Ancient street food shop uncovered at Pompeii

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Archaeologists have found a frescoed hot food and drinks shop at the ancient city of Pompeii.

Known as a termopolium, which translates as a place where something hot is sold, it would have served the ancient equivalent of street food.

The front of the counter was decorated with frescoes, some painted with animals that were ingredients in the food, such as chicken and ducks.

There was a multi-sided counter with deep vessels for hot food, similar to soup containers.

Lowered into the counters were terracotta jars and archaeologists found traces of food nearly 2,000 years old, including duck bone fragments and remains of goats, pigs, fish and snails.

It was discovered in the Regio V site, which is not yet open the public.

Pompeii was buried in a volcanic eruption in 79AD and is one of Italy's most popular tourist attractions.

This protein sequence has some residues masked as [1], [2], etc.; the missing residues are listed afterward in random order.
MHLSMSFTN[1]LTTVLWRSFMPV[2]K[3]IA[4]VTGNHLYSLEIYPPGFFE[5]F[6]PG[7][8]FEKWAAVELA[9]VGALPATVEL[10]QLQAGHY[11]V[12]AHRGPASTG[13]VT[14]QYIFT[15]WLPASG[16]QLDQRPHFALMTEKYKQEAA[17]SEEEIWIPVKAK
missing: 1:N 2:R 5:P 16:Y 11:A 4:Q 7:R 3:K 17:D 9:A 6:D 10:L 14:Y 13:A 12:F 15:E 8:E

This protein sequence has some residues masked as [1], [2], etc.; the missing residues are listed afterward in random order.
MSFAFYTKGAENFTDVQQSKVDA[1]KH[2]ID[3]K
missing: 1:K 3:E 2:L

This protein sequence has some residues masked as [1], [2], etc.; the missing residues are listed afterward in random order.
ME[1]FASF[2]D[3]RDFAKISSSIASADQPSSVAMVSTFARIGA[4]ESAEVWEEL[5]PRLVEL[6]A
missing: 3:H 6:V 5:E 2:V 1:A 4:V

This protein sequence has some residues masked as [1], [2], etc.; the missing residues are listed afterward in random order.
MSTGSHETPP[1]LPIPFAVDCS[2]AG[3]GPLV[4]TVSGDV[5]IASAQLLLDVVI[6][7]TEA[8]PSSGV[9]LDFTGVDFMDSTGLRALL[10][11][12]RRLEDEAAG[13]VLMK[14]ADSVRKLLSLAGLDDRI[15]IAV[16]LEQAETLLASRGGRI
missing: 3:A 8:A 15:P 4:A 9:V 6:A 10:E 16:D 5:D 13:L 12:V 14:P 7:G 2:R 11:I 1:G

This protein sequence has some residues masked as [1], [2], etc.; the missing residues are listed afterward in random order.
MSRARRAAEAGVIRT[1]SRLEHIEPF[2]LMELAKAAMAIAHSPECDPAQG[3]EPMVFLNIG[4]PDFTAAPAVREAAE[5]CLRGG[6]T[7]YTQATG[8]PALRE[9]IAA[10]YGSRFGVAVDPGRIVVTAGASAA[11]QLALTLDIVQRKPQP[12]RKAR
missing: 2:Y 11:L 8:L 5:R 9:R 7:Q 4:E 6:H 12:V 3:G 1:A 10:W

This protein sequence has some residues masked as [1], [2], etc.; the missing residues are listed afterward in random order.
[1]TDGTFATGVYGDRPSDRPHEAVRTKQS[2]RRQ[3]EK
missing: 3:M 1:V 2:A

Massimo Ossana, director of the Pompeii archaeological park, said the find was "extraordinary".

Some 80 fast food sites have been found at Pompeii but this is the first time an eatery has been entirely excavated, he added.

Approximately 13,000 people were living in Pompeii, 14 miles from Naples, when it was buried in ash, pumice and dust.

The ruins were discovered in the 16th century and excavations began around 1750. Around two-thirds of the town has been uncovered.